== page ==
Many Circuits, Loosely Joined

Now, before I go further, I want to explain that the "emotional" and "intellectual" networks I just mentioned were not my entire emotional or intellectual being. That's precisely the sort of large-scale behavioral integration that our brains do not have by default. I integrated two isolated "understandings", each of which was a simple script to assign meaning to a certain class of events. In programming terms, each of these nets could be considered a "business rule"; just pattern recognizers that fired off to send "me" their analysis of the situation. It's just that one of those rules fired off a "knowing" and the other fired off a "feeling".

So, the fact that I did this one particular edit of my brain's rule system does not now mean that intellectual understanding is now integrated with all my emotional impulses. During early life, we write a lot of scripts in our brains that are not abstracted or reused in any significant way. Later scripts may abstract or absorb chunks of previous scripts, but they often do so in a downstream way; that is, they take their input from older scripts and output commentary on them, but this commentary doesn't necessarily have any effect on our behavior or feelings, and therefore leads to the experience of inner conflict. So, we inherit a lot of "legacy" code that desperately needs refactoring.

I'm still experiencing these conflicts from time to time, and it's not always easy to integrate the processes. Sometimes, an emotional network offers some kind of input or is linked to a goal that's important, so even piping the intellectual data into that network's input doesn't modulate its output much, and I have to do more extensive refactoring. This can be a pain to try to do while the net is still running and making you feel bad! It's even worse when the net uses bad feelings as an input indicating that you're in a bad situation; once you get a loop like that started it's pretty tough to get out of without a reboot (like going to sleep, or a surprise interruption that forces the whole process to swap out, as it were).

However, I'm starting to get a kind of catalog of "design patterns" together to make the process a little easier, like establishing state machines to evaluate rules over longer time periods, rather than needing to immediately feel a certain way at the first evidence of a circumstance that potentially matches a pattern.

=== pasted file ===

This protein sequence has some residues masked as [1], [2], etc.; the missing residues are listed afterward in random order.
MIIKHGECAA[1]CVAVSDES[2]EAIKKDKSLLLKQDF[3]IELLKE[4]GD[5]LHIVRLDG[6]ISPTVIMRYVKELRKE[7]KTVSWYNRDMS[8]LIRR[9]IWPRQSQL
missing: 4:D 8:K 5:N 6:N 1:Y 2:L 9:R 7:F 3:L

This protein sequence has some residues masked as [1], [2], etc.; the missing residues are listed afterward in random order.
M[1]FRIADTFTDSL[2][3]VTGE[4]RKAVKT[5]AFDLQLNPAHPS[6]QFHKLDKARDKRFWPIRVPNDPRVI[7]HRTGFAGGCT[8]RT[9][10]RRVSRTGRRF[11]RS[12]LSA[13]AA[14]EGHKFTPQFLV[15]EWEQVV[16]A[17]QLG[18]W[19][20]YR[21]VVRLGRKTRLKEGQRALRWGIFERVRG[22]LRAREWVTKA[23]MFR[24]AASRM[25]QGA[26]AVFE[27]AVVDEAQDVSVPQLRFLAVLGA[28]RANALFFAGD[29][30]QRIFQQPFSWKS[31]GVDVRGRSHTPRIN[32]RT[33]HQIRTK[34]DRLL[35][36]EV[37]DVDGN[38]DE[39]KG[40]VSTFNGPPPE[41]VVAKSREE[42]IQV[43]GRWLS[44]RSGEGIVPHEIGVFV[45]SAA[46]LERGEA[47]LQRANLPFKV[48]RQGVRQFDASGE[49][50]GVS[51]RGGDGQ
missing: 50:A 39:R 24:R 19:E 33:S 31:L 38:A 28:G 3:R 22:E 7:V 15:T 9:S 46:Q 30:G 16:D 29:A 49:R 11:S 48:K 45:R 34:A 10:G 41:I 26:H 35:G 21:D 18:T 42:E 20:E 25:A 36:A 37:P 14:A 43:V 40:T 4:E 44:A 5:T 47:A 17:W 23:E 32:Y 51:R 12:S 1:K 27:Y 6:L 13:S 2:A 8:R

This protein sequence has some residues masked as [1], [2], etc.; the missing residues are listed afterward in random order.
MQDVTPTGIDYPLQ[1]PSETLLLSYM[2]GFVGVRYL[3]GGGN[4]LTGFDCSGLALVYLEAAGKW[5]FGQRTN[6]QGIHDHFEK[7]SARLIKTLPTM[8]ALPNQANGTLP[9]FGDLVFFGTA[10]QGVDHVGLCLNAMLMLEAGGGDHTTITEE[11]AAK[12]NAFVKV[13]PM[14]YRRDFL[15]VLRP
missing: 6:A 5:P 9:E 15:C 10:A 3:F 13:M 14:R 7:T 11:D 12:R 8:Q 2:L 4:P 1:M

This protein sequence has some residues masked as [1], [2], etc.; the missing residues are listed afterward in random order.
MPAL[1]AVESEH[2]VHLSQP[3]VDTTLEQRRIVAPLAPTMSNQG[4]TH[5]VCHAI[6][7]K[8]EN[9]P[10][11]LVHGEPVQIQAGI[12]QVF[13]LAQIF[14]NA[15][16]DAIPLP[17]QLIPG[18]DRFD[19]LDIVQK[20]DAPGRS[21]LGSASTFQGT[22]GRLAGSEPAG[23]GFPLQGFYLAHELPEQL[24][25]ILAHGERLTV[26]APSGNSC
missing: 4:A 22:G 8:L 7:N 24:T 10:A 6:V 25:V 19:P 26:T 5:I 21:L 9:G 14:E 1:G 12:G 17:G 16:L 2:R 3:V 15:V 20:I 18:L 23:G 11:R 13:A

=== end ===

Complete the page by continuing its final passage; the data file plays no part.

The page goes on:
Command Mode

So how do you do this? How do you edit rules, pipe one net to another, make a supervisor call? In the same way you waved your hand at the screen, several paragraphs ago. You imagine it, in command mode.

There are a lot of books out there about creative visualization and imagining what you want and all that, but there are very very few that even hint at the need for the command mode. You see, imagination is like a scratchpad; it's working memory. If everything you did with that working memory were a command, you'd say and do everything that came into your head. The command mode is like a modifier that says "actually do this", or "make it so". It's quite literally metadata that describes what to do with what you imagine.

Point your finger at the screen. How did you do that? Do it again. Try something else. Make various motions with your body. Now just think about making the motions. What's the difference between thinking it, and doing it? That's command mode.

If you play with it for a bit, you'll discover that command mode is easiest to use with a destination. It's likely that when you decide to point at the screen, you're visualizing the endpoint, where your finger is pointing at the screen, rather than visualizing all the motions in-between. Similarly, when I integrated those two networks I spoke of, I just visualized them integrated, and I happened to engage command mode even though I didn't really know what it was yet.

This is what I mean about not getting in your own way. Your operating system has enormous parallel processing power, whereas "you" are a serial processing filter. If "you" try to get involved in the "how" of things, you will just interfere, because you're a bottleneck on how much "yourself" can do! Really, saying that your conscious mind is 10% of your brain is probably grossly exaggerated, because we mistake a lot of the things the kernel does as being part of our consciousness. 5% might be a better estimate.

But even that doesn't truly show just how bad it is to try to shove the entire system's I/O load through the consciousness filter. Even if "you" had a whole 10% of the brain to play with, that 10% is set up for simultaneous use in serial processing of experience. "You" just don't have the pipes and peripheral processors to handle that load, but the operating system does.